What do you say? Those who are grieving are in need of healing words. The disciples were are at loss I am sure after Christ died. Then today in the Gospel, the two Marys ran with fear and great joy we are told to tell the disciples the good news of the resurrection, only to bump into Jesus along the way. Jesus knows that they are afraid and tells them not to be. At that very moment the guards were being told by the elders what they must say–that the body was stolen overnight. These words are still whispered centuries later. The resurrection never happened. It was all a ploy. I am not buying it. Those words are not helpful to me and do not ring true.
Words….they can heal or harm. I have mostly found what people are saying to me to be healing. I know that people do not really know what to say and that most people come from a good intention. Of course, we know what people say about good intentions. Regardless, I know that it is a challenge.This experience is not easy for any of us but what if we focused on the gifts for now instead of the sorrow? I do not mean to deny the feelings of pain and sadness, but I also feel an incessant need to embrace the joy and beauty around me.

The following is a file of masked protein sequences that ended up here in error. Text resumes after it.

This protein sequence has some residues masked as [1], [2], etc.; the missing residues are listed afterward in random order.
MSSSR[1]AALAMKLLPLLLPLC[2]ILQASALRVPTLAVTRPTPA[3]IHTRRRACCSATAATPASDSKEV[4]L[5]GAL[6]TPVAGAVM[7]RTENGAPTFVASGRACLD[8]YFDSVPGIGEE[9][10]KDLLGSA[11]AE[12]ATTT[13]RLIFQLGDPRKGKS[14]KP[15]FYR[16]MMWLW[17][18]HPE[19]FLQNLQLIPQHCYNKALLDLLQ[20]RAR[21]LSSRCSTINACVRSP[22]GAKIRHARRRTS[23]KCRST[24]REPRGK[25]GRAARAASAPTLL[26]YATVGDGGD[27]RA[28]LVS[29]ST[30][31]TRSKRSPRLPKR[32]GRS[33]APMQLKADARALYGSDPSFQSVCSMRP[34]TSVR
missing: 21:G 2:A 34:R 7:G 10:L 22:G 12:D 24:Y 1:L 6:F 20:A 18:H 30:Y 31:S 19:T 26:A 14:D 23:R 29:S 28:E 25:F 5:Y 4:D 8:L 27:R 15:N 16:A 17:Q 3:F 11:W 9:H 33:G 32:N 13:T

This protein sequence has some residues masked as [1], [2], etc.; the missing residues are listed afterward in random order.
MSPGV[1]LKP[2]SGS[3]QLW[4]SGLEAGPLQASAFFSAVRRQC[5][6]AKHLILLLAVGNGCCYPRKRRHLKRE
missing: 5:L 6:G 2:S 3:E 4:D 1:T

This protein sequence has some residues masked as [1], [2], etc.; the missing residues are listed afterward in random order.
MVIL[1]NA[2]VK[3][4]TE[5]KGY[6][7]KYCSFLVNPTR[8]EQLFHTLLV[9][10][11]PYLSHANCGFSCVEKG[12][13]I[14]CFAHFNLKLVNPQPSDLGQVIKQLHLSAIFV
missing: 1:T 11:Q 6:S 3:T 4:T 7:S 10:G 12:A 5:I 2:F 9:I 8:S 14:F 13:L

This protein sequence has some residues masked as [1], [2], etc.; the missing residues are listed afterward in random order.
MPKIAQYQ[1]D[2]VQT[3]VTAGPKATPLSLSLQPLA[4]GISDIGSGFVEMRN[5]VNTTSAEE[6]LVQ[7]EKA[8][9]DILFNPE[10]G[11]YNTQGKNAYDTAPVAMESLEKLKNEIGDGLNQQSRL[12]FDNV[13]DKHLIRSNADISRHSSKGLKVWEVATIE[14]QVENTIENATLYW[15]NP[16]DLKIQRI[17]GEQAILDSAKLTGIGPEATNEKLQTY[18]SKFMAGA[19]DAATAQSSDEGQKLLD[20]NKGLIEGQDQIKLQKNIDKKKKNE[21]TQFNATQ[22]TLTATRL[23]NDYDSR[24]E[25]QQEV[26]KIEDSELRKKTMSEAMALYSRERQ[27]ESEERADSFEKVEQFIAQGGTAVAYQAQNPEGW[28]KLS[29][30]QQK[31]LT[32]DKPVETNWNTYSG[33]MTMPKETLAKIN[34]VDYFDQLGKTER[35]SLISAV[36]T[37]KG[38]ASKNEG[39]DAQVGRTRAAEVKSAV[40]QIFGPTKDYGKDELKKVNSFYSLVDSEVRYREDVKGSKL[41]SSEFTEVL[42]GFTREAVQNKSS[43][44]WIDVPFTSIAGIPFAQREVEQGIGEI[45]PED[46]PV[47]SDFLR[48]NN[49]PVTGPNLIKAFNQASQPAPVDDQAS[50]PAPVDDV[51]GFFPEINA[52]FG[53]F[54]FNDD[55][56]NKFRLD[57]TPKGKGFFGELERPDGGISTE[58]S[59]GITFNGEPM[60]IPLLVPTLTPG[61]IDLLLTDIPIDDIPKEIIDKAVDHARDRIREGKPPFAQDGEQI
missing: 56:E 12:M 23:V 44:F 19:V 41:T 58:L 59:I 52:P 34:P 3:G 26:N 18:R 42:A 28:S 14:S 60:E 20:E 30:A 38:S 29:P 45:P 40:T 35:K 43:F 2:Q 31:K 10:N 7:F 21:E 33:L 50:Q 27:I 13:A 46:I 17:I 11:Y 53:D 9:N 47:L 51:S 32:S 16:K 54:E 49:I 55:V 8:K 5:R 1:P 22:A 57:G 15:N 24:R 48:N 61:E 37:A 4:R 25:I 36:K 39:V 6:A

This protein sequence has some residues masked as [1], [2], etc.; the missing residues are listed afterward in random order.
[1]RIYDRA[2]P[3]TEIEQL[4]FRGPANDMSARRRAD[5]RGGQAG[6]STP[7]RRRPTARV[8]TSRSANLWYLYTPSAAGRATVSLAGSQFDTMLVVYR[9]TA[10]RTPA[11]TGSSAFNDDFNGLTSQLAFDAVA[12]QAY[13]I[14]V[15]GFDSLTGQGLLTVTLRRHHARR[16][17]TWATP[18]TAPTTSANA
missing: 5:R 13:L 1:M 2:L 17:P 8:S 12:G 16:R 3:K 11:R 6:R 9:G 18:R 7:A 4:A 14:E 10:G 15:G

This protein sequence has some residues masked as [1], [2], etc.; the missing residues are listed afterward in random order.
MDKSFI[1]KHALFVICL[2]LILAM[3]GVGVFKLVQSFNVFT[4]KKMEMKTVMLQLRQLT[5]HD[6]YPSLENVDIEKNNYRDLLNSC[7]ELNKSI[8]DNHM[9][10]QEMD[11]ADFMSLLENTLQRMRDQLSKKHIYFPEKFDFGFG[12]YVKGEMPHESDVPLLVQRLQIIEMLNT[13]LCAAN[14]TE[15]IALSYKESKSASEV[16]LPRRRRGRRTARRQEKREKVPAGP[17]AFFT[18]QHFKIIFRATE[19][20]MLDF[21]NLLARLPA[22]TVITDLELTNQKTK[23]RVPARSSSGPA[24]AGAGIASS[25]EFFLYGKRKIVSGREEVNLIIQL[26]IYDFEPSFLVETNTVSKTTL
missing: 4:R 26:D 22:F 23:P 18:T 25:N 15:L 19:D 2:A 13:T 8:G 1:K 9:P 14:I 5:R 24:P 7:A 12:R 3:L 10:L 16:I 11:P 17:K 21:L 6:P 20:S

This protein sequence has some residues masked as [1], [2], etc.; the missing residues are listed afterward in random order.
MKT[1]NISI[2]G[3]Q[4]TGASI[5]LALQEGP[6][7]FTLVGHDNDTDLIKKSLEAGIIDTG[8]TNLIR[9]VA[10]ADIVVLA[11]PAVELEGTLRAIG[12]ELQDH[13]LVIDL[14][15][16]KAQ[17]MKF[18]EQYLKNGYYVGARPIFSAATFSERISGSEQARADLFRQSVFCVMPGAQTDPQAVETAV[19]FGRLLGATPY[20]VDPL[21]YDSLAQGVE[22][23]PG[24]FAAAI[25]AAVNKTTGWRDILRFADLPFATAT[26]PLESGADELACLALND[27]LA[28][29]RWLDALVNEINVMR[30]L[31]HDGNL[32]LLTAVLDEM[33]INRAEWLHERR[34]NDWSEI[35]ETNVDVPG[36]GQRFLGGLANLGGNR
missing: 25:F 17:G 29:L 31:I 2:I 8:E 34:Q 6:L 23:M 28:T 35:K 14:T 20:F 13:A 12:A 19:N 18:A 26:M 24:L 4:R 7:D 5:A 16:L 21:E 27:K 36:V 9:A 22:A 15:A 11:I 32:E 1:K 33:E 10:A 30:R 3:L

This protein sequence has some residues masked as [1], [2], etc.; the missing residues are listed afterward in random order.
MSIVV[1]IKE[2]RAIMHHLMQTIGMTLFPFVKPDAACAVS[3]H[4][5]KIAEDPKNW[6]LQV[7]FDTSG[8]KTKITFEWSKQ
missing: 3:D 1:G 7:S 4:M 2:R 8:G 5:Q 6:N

There will be times when I am overcome with the reality of my situation and those feelings are also real. Last night, after Easter supper, I dropped my parents off and they both struggled to get out of my car easily. Avoiding the mud made it tricky for them to maneuver. I assisted them both and watched as they walked to the house. I felt a deep sadness arise within me. It seems incredibly unfair to not be able to help them into their dying days.
I thought about this as I drove home and as I walked up to my own apartment, that sadness created a few tears. My neighbour spotted me and I pulled myself together so that we could engage in a conversation for a few minutes. He asked if I was going back to work soon. I replied that I was not returning to work. He looked puzzled for a moment and then inquired if I had retired. No, I responded. The look in his eyes said it all but he accompanied it with these simple words: I am sorry to hear that. The tears that I had pushed aside leaked out. I explained that I had just come from my parents and was wondering how they would manage without me. I know that my siblings will do their best–I have no doubts there. I also know that I offer something different as we each do. As we talked about my upcoming trip and using my time to live fully, he once again spoke with wisdom: You are making me think. That was all he said but it was how he said it that convinced me our conversation had impacted him about life choices.